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6 April 2022

We need to eat better — but calorie counts are the worst way to go about it

Is it any wonder we speed-eat junk when food is no longer about enjoyment or conviviality?

By Philippa Nuttall

From today, food menus across England will display how many calories a meal contains. The government says this will help fight the obesity crisis. It won’t. A juicy homemade burger on freshly baked bread is not intrinsically bad for you. Overeating, filling up on fast food, refusing to eat fruit and veg, and living a sedentary life are, however, hugely harmful to our health — and the climate. If the government truly wants to reduce obesity, it must help Britain rethink its relationship with food.

“Some people find the whole matter of eating easy, while others find it hard,” says the food writer Bee Wilson in First Bite: How We Learn to Eat. “Without ever quite having a full-blown eating disorder… I managed to make myself pretty miserable about eating for the best part of a decade.” It is tragic that far too many of us can identify with this state of mind, and calorie warnings will only make it worse.

Food throughout history and literature has largely been associated with having a good time. Think of the magical autumn feast at the end of Finn Family Moomintroll when the inhabitants come together to eat, drink and celebrate before their winter hibernations. Moominmamma certainly doesn’t have calories in mind when she puts “the fat for frying the pancakes in the bath because there weren’t enough basins”, before carrying up 11 “enormous jars” of raspberry jam.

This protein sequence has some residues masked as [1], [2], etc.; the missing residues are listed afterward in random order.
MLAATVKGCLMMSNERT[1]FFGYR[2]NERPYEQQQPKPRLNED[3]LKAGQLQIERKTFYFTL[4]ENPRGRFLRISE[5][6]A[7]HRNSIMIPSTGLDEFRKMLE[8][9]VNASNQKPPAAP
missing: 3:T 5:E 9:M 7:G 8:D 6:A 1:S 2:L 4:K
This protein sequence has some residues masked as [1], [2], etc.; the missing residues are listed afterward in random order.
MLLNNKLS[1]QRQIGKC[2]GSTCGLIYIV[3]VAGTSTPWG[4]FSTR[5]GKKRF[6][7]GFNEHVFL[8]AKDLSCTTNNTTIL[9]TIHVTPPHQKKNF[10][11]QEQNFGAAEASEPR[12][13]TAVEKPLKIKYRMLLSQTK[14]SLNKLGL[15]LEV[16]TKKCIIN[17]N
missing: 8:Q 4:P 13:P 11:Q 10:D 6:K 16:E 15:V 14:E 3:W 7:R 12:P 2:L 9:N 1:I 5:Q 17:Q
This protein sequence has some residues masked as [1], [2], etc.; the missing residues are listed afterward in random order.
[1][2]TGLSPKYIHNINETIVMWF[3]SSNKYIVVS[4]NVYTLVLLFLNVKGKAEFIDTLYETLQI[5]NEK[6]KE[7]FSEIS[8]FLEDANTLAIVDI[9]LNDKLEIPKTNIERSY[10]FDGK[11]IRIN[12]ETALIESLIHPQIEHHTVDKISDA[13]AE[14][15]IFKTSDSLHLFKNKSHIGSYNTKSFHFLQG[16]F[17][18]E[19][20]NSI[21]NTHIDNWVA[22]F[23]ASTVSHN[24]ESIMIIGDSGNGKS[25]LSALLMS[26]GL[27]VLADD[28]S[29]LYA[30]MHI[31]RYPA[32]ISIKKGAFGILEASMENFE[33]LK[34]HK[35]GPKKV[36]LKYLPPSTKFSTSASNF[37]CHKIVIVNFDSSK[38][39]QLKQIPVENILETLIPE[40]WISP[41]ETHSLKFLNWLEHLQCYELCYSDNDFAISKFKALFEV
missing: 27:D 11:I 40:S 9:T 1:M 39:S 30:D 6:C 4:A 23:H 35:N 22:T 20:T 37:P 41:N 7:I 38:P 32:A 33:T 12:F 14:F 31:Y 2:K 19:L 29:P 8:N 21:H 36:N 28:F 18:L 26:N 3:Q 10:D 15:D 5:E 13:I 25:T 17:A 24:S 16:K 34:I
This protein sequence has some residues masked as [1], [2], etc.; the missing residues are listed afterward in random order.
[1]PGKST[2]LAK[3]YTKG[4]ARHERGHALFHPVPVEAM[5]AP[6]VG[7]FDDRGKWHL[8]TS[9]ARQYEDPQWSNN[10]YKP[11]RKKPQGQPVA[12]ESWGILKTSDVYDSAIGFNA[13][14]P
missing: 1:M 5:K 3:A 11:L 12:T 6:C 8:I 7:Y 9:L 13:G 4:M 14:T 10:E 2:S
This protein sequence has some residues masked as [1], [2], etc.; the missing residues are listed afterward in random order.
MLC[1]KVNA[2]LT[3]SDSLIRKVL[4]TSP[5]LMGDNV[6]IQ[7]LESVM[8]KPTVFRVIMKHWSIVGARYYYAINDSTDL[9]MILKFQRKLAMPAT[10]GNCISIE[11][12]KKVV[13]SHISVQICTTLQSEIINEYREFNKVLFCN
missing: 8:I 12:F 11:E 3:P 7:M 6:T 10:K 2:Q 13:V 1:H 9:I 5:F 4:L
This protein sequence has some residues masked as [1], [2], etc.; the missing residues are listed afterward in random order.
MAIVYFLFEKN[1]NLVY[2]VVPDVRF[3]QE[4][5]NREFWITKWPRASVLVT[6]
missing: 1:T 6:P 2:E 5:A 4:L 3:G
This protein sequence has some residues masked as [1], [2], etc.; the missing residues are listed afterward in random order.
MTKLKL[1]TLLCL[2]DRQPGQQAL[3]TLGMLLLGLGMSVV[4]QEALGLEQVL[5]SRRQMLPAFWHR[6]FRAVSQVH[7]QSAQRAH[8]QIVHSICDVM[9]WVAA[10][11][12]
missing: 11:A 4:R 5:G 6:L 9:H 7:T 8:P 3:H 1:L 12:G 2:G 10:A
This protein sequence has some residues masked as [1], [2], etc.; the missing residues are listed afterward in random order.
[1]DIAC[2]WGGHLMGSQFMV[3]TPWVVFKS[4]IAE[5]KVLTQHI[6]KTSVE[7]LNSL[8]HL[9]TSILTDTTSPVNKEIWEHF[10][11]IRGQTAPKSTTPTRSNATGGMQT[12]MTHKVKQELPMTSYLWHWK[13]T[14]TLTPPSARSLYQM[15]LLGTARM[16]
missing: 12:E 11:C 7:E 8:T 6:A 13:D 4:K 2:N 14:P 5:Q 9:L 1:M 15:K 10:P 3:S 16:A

A sense of enjoyment around food has, however, been lost for many in 21st century Britain. People may like to read about families and friends breaking bread, but a third of British families eat less than half their evening meals together each week. Research shows that children who eat regular family dinners also consume more fruits, vegetables and vitamins, and fewer fried foods and soft drinks. Eating together is also good for our brains and general well-being. Eating dinner in front of the TV also makes you more likely to be overweight.

In England, 28 per cent of adults are obese and a further 36 per cent are overweight but not obese. Over 14 per cent of children are obese by the age of four; by the time they are ten a quarter are obese and another 15 per cent overweight. Over a third of kids start secondary school carrying more weight than is good for them. And childhood obesity can have long-term health impacts.

Yet, while Brits are fatter than their European neighbours, with the third highest level of obesity behind Malta and Turkey, they also spend less money on food as a proportion of their total budget. And people are not moving enough. A quarter of adults in England are “physically inactive”, getting their hearts pumping for less than 30 minutes a week.

Sorting out all this is a massive task, but it can be done. And eating better and moving more is not only good for people, but for the climate. Walking and cycling instead of driving is healthier, works up an appetite and reduces emissions. Eating more fruit and vegetables and less processed meat keeps you trimmer and benefits efforts to stop climate change.

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“Eating well is a skill,” writes Wilson. “We learn it. Or not.” Helping people learn this skill requires a holistic approach to health and food. Suggesting that a highly processed low-fat dessert flavoured with artificial sweeteners is better than a pot of creamy full-fat yoghurt simply because it has fewer calories is not the answer.

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